found with us in summer is as nothing compared with the immense flocks
which visit our inland lakes and swamps in winter. They are then much
sought after for the table, being considered more delicate eating than
any others of the tribe. In some parts they repair to salt marshes and
the sea-shore, where they share the fate of the Wild Duck.

Willughby tells us that in his time the Teal and Wigeon, considered as
marketable goods, were classed together as 'half-fowl', their value
being only half that of the Wild Duck. In the fen counties they are
still ranked together as 'Half Ducks', and for the same reason.

The Teal has two notes, one a kind of quack, the other, uttered by the
male only during winter, which has been compared to the whistle of the
Plover. Its food consists of water insects, molluscs, worms, and the
seeds of grass and sedge. It is widely distributed in Scotland.


Crown dusky; over the eye a white band extending down the neck;
throat black; neck chestnut-brown streaked with white; breast
pale yellowish brown, with crescent-shaped black bars; back
mottled with dusky grey and brown; speculum greyish green
bordered above and below with white; bill dark brown; irides
brown; feet grey. Length sixteen inches. Eggs buff.

This elegant little bird visits us in March and April, being at that
time, it is supposed, on its way to the south. Though not among the
rarest of the tribe, it is now of unusual occurrence, but was formerly
so regular a visitor in the eastern counties, that it acquired the
provincial name of 'Summer Teal'. Young birds are commonly seen on the
Broads of Norfolk in July and August, distinguishable from young Teal
by the lighter colour of their plumage, more slender habit, and
greater length of neck. The nests are built among the thickest reed
beds, and owing now to protection their numbers are increasing. In
Ireland it is the rarest of the well-known ducks.


_Male_ - head and upper part of the neck chestnut, the cheeks
and crown speckled with black; a broad cream-coloured band
extending from the bill to the crown; throat nearly black; a
narrow collar of white and black wavy lines extending over the
back and flanks; lower part of the neck and sides of the breast
chocolate colour; scapulars velvet-black edged with white;
wing-coverts white; quills ash-brown; speculum glossy green,
with a black band above and below; tail wedge-shaped, two
middle feathers pointed, and the longest, dusky ash; under
tail-coverts black; bill bluish grey, the tip black; irides
hazel; feet dusky grey. _Female_ - head and neck reddish brown,
speckled with dusky; back and scapulars dusky brown, the
feathers edged with rusty red; wing-coverts brown, edged with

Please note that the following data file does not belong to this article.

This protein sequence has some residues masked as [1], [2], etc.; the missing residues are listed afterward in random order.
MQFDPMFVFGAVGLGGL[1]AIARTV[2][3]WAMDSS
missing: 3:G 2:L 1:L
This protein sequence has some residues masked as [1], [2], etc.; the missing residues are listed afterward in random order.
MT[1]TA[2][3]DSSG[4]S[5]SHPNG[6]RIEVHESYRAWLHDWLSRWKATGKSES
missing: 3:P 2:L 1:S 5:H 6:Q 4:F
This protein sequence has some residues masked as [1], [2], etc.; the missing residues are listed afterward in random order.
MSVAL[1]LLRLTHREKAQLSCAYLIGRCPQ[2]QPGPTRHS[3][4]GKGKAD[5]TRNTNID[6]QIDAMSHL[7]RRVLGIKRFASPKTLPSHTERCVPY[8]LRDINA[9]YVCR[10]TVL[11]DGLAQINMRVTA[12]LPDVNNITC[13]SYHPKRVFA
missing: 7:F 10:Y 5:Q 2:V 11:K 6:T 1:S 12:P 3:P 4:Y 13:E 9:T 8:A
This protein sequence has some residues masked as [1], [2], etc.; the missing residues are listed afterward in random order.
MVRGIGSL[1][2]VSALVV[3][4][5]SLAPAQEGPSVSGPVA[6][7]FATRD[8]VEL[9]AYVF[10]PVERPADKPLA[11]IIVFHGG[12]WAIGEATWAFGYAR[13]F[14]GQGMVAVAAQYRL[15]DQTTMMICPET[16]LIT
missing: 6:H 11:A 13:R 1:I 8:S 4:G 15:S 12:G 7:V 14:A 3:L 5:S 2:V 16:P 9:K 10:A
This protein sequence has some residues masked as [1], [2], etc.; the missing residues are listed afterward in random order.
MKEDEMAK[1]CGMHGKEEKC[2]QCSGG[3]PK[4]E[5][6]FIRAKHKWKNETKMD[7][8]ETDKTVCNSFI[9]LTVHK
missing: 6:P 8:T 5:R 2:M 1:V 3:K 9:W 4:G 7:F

whitish; speculum without the green gloss; flanks reddish
brown. Length twenty inches. Eggs brownish white.

The name Whew Duck, or Whewer, by which, this bird is known in some
parts of England, was given to it on account of its emitting a shrill
whistle while flying. The name is an old one, for Ray and Willughby
describe it under the name of 'Whewer'. Its French name _Siffleur_,
'Whistler', has reference to the same peculiarity, and by this note
the bird may often be distinguished from others of the same tribe,
when so far off that the eye fails to identify it. The Wigeon ranks
next to the Teal and Wild Duck as an article of food, and, being more
plentiful than either of these birds, it is among the best known of
all the Ducks which frequent our shores. It breeds over most of
Sutherland, and sparingly elsewhere in the north; a few pairs are said
to nest also in various parts of Ireland.

Flocks of Wigeons repair to our shores in autumn, and either betake
themselves to inland lakes and morasses, or keep to the coast,
especially where there are extensive salt marshes. In winter their
numbers are greatly increased, especially in the south; and as they
feed by day as well as by night, they offer themselves a ready prey to
the fowler. Their food consists of marine and fresh-water insects,
small shellfish, sea-weed, and grass. Their nidification differs
little from that of the Teal.


Head and neck bright chestnut; breast, upper part of the back,
and rump black; back, scapulars, flanks, and abdomen greyish
white, marked with numerous fine wavy lines; no speculum; bill
black, with a broad lead-coloured transverse band; irides
bright orange; feet lead colour, the membranes black.
_Female_ - smaller; head, neck, and breast, reddish brown;
throat white, mottled with reddish; large brown spots on the
flanks; wavy lines on the back less distinct. Length nineteen
inches. Eggs greenish white.

A hardy northern bird of wide geographical range, with considerable
power of flight, a skilful diver, and not particular as to diet, the
Pochard is an abundant species. It breeds in some districts: But it
is principally as a winter visitant that it is known in the south of
Europe. In Norfolk 'Red-Headed' Pochards are perhaps more numerous
than any other kind of Duck which falls to the gun of the sea-side
fowler. Small parties of these birds may frequently be seen by day
flying over the sea, or swimming securely in the offing; and in the
evening great numbers resort to the fens and salt marshes, where they
feed on various kinds of animal matter, and the roots and leaves of
grasses and aquatic plants. As they are considered good eating, and
command a ready sale, they contribute to the support of the sea-side
population, who, when thrown out of work by the severe weather, wander
about the shore by day and lie in wait by night, armed with guns of
various calibre, for the chance of securing in one or two Ducks the
substitute for a day's wages.

They are variously known in different places by the name of Pochards,
Pokers, Dunbirds, and Red-eyed Pochards. On some parts of the coast of
Norfolk I found that they are included with the Wigeon under the
common name of 'Smee-Duck'.

The Pochard builds its nest among reeds, in Russia, Denmark, and the